"Some major retail chains — including Wal-Mart and Toys “R” Us — have already begun bundling the Smash Bros. game with Wii machines for sales online, a sign that the base of hard-core gamers who went looking for the game has been depleted."

The initial marketing of the Wii gaming platform was phenomenal, everyone and his grannie got themselves one. However, this demographic is content with one or two games. There’s no fervent desire to own every new game on the market, unlike the typical gamer who’s craving the next new game. The NY Times says,

"The average Wii owner buys only 3.7 games a year, compared with 4.7 for Xbox 360 owners and 4.6 for PlayStation 3 owners, said a Wedbush Morgan analyst, Michael Pachter."

I think this is where competitors like Microsoft and Sony have an advantage. While the sales of their game hardware may not be as spectacular as the Wii, but they will probably make up for it in their new game sales.This is where marketing genius of Nintendo falls short, it hasn’t devoted as much as effort in marketing its games to this broad demographic as it did for selling the hardware. Mainstream market requires mainstream/traditional advertising. It definitely needs to put its money where it’s audience is. I mean how likely is the typical mom and pop crowd to go to or any other gaming site? Not very.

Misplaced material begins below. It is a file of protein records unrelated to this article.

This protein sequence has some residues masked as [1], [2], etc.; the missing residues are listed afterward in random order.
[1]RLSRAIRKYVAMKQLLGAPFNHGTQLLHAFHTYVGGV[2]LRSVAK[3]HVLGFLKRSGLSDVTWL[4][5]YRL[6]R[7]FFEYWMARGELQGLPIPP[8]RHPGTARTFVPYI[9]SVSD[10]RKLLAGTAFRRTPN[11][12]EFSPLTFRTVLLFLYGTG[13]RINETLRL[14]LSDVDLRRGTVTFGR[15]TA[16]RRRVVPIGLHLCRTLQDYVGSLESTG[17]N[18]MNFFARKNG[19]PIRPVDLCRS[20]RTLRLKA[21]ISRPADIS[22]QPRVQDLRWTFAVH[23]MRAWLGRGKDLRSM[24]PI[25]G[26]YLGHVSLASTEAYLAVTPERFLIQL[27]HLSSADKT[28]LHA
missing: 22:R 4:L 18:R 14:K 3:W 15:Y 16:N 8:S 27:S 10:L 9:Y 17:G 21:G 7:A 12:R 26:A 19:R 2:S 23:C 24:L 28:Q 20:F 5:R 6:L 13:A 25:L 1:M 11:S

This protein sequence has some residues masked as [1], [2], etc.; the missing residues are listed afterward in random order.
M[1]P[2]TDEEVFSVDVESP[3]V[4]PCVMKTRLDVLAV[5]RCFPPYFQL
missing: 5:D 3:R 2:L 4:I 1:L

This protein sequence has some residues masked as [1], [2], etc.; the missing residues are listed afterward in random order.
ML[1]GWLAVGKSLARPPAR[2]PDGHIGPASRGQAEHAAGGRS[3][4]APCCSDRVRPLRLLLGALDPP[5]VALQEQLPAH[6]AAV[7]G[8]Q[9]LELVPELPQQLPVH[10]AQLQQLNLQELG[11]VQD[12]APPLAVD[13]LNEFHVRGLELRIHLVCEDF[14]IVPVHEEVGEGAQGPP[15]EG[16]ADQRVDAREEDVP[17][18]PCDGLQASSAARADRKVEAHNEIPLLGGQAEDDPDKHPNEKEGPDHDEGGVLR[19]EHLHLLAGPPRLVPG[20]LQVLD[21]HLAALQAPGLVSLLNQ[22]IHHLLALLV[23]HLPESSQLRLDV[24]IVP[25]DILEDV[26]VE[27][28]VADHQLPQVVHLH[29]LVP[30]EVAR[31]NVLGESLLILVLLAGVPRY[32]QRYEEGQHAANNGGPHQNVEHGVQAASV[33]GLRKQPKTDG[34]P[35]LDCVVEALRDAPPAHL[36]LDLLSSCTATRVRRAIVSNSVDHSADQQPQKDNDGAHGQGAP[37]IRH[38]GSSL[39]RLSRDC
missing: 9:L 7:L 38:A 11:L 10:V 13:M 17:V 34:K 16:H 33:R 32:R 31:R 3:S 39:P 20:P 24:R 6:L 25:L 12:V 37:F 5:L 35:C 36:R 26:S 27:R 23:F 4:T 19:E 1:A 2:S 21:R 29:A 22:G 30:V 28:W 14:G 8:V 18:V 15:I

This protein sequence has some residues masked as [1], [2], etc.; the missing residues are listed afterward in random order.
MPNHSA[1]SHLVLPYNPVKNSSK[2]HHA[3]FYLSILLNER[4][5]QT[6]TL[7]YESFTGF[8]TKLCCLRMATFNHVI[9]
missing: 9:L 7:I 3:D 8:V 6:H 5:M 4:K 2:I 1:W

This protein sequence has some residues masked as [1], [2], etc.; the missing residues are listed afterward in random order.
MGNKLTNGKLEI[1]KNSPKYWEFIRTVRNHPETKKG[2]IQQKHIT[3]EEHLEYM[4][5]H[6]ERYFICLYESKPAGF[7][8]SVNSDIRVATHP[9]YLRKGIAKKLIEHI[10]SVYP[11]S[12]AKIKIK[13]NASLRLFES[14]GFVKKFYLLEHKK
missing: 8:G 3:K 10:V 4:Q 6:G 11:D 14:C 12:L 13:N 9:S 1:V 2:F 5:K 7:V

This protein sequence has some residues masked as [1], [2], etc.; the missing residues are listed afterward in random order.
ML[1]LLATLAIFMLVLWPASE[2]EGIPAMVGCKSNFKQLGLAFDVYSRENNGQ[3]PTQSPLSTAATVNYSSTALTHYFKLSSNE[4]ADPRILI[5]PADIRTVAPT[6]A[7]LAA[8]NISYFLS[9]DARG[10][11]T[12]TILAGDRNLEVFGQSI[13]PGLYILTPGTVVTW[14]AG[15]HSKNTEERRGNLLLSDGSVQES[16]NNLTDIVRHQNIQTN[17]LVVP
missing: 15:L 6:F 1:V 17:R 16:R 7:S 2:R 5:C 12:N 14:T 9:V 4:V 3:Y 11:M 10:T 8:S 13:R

I can’t tell if the ‘mainstreaming’ of Wii was a strategic decision or Nintendo just stumbled onto it. While, this move could alienate Nintendo from the core gamer base but on the other hand, I think it is carving out an unique market positioning which might serve it well.


If you look at the site design, marketing for PS3 and Xbox (both hardware and games), their relative market positioning is very clear.


No prizes for guessing which one is aimed at the young male gamer and which is squarely aimed at geeks. 

It doesn’t matter what your positioning is, as long you have one and it’s very clear in your marketing and product development.  So what’s next for Nintendo? The company is no longer going after the hardcore gamer crowd. It’s launching Wii Fit, an exercise game designed for the couch potatoes and soccer moms, ie. the Oprah crowd. Mr.Pachter says,

“It’s definitely aimed at the Oprah crowd. I bet they sell a million units a week for every pound that Oprah says she lost on it.”

If the increase in revenue from this new ‘Oprah’ demographic makes up for the loss in revenue from the average gamer (new game sales), then this positioning might just pay off for Nintendo in the long run.